The type of salsa music that Fania promoted came to be referred to as "hard salsa." Then in the 80s, another style of salsa which was softer and more romantic was born, with artists like Gilberto Santa Rosa. Around this time, Latin musicians began to have an impact on mainstream U.S. music. Latin music was becoming trendy here and beginning to intrigue the rest of the world as well.

Both types of salsa remain popular today and with the popularity of the music, came the popularity of the dance. Salsa refers both to the music and the dance done to that music. The rhythm for Salsa is quick-quick-slow. To dancers, a "quick" is a step that lasts for one musical beat and a "slow" lasts for two beats.

To see a video clip of Salsa dancing, click here.

Rueda de Casino (Cuban Salsa)

Salsa Performance

During the 1950s, a dance craze called Casino Rueda became popular in Cuba.  The name "casino" comes from the name of the social club where the dance began. That club was called El Casino Deportivo. "Rueda" means wheel or circle. It is a type of salsa dancing done by a group in a circle, with partners being passed around.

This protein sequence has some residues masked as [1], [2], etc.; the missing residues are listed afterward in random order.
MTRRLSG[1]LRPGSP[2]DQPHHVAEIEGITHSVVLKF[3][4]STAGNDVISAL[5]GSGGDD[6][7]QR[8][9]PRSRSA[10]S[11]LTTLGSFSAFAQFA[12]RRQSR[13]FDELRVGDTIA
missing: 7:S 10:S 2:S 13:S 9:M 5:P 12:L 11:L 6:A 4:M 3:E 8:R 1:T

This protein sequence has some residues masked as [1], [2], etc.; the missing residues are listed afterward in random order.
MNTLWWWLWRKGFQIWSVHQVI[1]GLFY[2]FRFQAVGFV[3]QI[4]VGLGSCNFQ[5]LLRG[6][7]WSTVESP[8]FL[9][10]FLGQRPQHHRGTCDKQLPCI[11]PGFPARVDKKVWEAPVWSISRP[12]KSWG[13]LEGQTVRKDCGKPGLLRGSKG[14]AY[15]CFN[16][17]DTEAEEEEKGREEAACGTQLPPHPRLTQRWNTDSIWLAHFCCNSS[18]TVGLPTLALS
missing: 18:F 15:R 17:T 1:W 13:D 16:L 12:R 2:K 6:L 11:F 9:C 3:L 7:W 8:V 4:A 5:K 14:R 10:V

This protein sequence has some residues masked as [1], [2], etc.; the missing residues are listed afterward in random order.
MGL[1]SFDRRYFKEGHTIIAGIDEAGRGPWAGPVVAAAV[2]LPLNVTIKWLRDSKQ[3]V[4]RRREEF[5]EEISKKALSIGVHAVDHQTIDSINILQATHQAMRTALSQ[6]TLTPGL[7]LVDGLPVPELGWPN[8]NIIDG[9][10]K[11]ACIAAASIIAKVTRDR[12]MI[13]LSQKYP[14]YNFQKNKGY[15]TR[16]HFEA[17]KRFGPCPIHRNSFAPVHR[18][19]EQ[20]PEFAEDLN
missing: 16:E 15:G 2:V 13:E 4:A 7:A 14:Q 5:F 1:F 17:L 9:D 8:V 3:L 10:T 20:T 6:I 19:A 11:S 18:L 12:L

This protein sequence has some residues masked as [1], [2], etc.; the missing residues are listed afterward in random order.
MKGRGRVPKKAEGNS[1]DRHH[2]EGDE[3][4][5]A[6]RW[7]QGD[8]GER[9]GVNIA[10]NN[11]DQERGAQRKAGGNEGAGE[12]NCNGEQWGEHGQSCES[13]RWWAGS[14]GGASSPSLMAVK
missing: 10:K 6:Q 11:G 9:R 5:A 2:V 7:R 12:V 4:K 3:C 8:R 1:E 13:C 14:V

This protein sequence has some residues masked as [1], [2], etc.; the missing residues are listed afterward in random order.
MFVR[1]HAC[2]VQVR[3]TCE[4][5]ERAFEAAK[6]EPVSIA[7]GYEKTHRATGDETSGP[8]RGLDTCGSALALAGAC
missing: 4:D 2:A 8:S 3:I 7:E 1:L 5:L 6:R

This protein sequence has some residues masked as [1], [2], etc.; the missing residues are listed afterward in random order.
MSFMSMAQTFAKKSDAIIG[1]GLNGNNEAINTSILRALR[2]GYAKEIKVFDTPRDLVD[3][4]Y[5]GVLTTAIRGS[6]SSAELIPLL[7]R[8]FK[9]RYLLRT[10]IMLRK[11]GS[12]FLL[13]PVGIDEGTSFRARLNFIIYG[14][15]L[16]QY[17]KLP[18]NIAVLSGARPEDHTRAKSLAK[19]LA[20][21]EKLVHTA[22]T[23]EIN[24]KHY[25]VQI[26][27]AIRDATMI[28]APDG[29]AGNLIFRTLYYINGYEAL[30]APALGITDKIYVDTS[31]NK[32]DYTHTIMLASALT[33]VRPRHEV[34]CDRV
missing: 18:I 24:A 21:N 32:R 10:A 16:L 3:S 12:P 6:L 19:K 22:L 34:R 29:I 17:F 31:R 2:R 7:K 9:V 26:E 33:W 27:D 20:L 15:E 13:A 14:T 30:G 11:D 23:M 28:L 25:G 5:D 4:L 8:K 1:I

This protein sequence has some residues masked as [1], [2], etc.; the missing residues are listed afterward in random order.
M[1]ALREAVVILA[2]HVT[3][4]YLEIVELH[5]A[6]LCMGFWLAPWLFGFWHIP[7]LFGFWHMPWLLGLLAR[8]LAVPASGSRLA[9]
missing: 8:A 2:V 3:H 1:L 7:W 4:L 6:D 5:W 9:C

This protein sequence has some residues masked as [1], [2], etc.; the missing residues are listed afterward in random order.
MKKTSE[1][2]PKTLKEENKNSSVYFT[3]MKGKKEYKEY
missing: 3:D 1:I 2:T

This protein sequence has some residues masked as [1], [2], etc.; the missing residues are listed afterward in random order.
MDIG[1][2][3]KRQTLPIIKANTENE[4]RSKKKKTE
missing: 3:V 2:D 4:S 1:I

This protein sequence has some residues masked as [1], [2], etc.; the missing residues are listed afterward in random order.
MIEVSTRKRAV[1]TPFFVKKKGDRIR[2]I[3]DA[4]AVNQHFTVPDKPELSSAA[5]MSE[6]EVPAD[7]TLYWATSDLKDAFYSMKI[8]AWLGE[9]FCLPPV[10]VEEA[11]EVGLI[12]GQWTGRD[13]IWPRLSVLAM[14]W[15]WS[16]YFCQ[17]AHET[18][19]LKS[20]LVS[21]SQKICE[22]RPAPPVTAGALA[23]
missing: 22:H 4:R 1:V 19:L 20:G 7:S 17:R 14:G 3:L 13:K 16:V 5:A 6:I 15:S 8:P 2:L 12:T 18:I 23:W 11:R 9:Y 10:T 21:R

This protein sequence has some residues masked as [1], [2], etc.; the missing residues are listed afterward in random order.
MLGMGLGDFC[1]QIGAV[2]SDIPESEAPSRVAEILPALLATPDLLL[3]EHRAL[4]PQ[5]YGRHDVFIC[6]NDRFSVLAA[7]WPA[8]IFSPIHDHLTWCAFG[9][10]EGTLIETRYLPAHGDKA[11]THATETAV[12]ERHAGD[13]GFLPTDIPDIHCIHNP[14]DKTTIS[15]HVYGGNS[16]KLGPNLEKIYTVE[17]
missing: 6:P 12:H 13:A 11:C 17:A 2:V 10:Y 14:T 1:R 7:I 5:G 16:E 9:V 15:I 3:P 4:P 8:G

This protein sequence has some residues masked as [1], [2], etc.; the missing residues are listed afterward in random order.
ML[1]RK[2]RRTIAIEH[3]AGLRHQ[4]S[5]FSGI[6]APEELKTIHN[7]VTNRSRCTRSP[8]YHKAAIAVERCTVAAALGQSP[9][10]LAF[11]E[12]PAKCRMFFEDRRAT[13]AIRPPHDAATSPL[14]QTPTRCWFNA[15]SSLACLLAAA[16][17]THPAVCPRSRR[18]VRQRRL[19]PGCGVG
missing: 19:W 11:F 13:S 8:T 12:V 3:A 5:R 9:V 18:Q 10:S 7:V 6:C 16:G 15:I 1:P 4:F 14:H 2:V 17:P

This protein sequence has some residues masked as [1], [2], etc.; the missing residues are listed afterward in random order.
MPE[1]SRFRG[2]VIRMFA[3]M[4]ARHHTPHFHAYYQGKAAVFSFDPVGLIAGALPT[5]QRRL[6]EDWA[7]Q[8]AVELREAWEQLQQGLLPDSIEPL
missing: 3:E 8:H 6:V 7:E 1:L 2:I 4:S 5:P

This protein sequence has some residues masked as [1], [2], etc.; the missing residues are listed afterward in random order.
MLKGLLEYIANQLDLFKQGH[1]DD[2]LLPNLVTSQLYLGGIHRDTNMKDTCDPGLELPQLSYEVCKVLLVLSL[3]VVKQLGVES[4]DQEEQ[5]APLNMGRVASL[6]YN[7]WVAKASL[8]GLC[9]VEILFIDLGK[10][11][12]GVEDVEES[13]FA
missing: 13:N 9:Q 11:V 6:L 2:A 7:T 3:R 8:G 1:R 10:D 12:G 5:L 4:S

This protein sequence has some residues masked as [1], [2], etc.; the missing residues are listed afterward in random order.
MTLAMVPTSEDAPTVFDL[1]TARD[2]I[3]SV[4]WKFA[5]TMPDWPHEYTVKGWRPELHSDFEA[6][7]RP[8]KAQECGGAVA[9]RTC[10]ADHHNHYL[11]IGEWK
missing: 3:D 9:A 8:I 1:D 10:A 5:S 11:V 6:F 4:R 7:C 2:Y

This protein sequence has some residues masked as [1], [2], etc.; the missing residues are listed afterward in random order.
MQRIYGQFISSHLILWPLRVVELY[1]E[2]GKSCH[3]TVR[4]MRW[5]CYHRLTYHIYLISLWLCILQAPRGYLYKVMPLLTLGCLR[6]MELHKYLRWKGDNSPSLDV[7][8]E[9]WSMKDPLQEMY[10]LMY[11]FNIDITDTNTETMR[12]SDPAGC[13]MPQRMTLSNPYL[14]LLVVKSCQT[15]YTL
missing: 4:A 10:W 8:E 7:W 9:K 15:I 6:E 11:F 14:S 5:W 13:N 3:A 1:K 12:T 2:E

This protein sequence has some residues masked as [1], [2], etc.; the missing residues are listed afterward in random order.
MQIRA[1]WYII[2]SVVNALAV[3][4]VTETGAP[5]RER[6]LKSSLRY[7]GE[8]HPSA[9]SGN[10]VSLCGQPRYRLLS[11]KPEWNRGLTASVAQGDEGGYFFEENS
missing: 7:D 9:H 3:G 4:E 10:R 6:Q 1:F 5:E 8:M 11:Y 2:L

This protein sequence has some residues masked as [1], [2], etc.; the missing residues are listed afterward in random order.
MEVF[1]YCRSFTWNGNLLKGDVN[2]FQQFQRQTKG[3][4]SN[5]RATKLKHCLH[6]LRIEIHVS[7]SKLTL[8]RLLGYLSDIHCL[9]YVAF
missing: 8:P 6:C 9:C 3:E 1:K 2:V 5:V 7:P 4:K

The moves to this dance are numerous and can be very complex. The dance is done by two or more couples who do the moves in synchrony. A member of the circle calls the moves for everyone to execute. Each move has a name and most have hand signals since it is hard to hear in noisy nightclubs. Moves can be called in quick succession, and along with frequent partner exchanges, this creates a very dynamic and exciting atmosphere for everyone involved.